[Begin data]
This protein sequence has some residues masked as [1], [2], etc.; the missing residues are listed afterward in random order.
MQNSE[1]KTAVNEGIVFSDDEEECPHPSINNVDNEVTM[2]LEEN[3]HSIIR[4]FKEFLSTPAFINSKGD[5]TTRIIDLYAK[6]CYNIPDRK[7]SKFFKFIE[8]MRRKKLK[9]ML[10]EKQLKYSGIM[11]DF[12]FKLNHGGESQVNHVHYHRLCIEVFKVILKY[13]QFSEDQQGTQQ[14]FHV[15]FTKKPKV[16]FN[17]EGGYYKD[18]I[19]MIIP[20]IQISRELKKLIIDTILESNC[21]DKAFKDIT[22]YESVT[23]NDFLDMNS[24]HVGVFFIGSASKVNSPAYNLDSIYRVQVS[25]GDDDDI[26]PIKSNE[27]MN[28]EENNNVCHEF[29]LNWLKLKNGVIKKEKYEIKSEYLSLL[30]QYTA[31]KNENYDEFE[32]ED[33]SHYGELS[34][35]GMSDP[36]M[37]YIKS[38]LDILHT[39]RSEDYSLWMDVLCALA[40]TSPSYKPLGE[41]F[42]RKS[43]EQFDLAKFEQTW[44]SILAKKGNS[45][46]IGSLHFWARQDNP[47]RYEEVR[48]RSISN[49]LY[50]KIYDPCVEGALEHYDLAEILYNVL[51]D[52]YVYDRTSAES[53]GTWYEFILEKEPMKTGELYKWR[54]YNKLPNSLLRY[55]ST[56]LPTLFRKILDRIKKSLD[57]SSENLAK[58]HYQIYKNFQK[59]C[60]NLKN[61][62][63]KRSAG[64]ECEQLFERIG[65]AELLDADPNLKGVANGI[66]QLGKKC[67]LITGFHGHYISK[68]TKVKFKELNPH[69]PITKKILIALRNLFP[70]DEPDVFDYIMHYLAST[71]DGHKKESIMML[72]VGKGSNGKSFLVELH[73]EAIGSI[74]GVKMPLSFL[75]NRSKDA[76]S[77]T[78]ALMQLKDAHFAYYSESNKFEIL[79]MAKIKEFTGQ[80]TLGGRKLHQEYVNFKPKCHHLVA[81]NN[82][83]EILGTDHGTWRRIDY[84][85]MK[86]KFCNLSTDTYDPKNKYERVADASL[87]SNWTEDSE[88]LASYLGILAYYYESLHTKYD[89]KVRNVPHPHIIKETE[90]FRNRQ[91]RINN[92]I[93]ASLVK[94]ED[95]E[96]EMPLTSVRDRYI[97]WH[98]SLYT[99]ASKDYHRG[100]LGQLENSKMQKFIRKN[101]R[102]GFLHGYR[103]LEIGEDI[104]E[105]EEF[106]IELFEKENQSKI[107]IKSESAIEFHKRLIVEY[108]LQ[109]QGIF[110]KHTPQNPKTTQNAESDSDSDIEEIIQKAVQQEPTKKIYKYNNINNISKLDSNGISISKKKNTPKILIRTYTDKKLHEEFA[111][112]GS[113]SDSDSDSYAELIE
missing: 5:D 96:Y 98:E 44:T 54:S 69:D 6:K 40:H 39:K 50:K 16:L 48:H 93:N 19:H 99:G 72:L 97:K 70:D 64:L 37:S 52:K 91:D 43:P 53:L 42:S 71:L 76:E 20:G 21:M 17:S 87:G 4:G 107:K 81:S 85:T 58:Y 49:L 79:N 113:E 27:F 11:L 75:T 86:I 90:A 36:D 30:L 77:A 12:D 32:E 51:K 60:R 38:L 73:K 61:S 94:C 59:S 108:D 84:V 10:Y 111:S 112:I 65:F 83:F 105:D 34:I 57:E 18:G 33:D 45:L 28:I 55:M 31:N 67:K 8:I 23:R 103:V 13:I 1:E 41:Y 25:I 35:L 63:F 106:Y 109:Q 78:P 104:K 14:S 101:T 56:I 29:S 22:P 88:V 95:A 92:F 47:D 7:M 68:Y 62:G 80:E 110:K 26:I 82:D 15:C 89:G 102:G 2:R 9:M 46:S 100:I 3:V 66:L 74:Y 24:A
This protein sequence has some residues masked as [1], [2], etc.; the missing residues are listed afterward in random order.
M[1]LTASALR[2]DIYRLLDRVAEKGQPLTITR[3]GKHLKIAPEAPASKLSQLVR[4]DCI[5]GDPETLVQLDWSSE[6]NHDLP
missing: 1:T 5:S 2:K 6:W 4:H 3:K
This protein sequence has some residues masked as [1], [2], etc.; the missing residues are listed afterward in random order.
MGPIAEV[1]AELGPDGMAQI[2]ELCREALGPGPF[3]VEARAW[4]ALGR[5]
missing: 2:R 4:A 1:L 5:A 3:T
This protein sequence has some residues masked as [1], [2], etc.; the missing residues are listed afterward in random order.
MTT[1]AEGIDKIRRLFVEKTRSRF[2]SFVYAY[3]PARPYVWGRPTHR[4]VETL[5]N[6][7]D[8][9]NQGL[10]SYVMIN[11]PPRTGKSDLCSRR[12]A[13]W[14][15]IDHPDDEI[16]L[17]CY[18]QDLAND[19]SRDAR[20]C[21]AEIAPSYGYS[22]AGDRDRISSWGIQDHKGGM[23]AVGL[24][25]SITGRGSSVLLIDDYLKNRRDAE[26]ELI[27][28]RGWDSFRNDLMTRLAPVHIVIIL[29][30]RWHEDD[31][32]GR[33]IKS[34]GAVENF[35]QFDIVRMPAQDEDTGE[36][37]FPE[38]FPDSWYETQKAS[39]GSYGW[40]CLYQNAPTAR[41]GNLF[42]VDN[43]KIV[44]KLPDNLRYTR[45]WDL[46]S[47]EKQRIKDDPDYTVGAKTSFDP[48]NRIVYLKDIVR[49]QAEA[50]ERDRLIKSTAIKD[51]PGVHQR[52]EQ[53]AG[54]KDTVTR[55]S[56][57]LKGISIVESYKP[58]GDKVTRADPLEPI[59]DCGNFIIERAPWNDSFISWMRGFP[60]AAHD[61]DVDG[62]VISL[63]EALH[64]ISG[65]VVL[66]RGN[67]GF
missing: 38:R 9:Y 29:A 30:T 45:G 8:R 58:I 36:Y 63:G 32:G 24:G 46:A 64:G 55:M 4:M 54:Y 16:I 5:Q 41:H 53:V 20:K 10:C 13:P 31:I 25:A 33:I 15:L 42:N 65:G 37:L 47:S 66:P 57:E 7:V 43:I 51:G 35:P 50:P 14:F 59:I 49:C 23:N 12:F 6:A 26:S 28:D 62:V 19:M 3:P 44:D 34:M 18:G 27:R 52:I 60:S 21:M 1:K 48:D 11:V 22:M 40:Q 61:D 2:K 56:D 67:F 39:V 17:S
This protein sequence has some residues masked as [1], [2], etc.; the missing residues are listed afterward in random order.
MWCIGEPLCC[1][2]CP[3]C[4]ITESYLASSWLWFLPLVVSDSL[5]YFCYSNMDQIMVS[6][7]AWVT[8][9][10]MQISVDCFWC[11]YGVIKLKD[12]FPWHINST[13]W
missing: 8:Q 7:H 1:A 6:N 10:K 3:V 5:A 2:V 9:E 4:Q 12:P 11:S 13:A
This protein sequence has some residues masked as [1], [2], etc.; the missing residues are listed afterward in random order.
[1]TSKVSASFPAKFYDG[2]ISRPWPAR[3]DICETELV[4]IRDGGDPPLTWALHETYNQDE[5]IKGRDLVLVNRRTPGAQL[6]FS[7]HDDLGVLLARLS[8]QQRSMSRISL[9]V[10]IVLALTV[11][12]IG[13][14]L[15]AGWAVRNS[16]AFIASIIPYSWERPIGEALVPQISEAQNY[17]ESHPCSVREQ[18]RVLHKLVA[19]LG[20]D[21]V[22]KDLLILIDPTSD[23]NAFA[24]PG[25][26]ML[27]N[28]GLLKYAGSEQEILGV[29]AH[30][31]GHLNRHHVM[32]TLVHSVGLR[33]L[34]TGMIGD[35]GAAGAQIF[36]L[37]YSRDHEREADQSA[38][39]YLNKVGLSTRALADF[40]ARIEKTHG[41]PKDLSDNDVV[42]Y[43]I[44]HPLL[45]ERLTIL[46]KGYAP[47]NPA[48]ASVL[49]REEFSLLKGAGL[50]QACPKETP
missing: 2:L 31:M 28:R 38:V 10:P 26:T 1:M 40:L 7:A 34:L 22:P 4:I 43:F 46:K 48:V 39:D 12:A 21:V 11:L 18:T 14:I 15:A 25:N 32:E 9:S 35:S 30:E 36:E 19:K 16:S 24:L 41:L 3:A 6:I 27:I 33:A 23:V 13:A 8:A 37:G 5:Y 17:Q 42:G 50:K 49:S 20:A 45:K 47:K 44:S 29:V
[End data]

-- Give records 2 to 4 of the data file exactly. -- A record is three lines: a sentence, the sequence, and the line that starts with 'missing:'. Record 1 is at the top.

This protein sequence has some residues masked as [1], [2], etc.; the missing residues are listed afterward in random order.
M[1]LTASALR[2]DIYRLLDRVAEKGQPLTITR[3]GKHLKIAPEAPASKLSQLVR[4]DCI[5]GDPETLVQLDWSSE[6]NHDLP
missing: 1:T 5:S 2:K 6:W 4:H 3:K
This protein sequence has some residues masked as [1], [2], etc.; the missing residues are listed afterward in random order.
MGPIAEV[1]AELGPDGMAQI[2]ELCREALGPGPF[3]VEARAW[4]ALGR[5]
missing: 2:R 4:A 1:L 5:A 3:T
This protein sequence has some residues masked as [1], [2], etc.; the missing residues are listed afterward in random order.
MTT[1]AEGIDKIRRLFVEKTRSRF[2]SFVYAY[3]PARPYVWGRPTHR[4]VETL[5]N[6][7]D[8][9]NQGL[10]SYVMIN[11]PPRTGKSDLCSRR[12]A[13]W[14][15]IDHPDDEI[16]L[17]CY[18]QDLAND[19]SRDAR[20]C[21]AEIAPSYGYS[22]AGDRDRISSWGIQDHKGGM[23]AVGL[24][25]SITGRGSSVLLIDDYLKNRRDAE[26]ELI[27][28]RGWDSFRNDLMTRLAPVHIVIIL[29][30]RWHEDD[31][32]GR[33]IKS[34]GAVENF[35]QFDIVRMPAQDEDTGE[36][37]FPE[38]FPDSWYETQKAS[39]GSYGW[40]CLYQNAPTAR[41]GNLF[42]VDN[43]KIV[44]KLPDNLRYTR[45]WDL[46]S[47]EKQRIKDDPDYTVGAKTSFDP[48]NRIVYLKDIVR[49]QAEA[50]ERDRLIKSTAIKD[51]PGVHQR[52]EQ[53]AG[54]KDTVTR[55]S[56][57]LKGISIVESYKP[58]GDKVTRADPLEPI[59]DCGNFIIERAPWNDSFISWMRGFP[60]AAHD[61]DVDG[62]VISL[63]EALH[64]ISG[65]VVL[66]RGN[67]GF
missing: 38:R 9:Y 29:A 30:T 45:G 8:R 58:I 36:Y 63:G 32:G 24:G 46:A 64:G 55:M 4:M 54:Y 16:I 5:Q 41:H 53:V 20:K 10:C 13:P 31:I 25:A 33:I 15:L 42:N 65:G 37:L 47:S 66:P 57:E 7:V 43:I 51:G 35:P 50:P 14:F 59:I 49:C 23:N 12:F 6:A 26:S 28:D 62:V 19:M 3:P 44:D 34:M 18:G 27:R 52:I 60:S 21:M 1:K 48:D 11:V 22:M 40:Q 61:D 2:K 56:D 67:F 39:V 17:S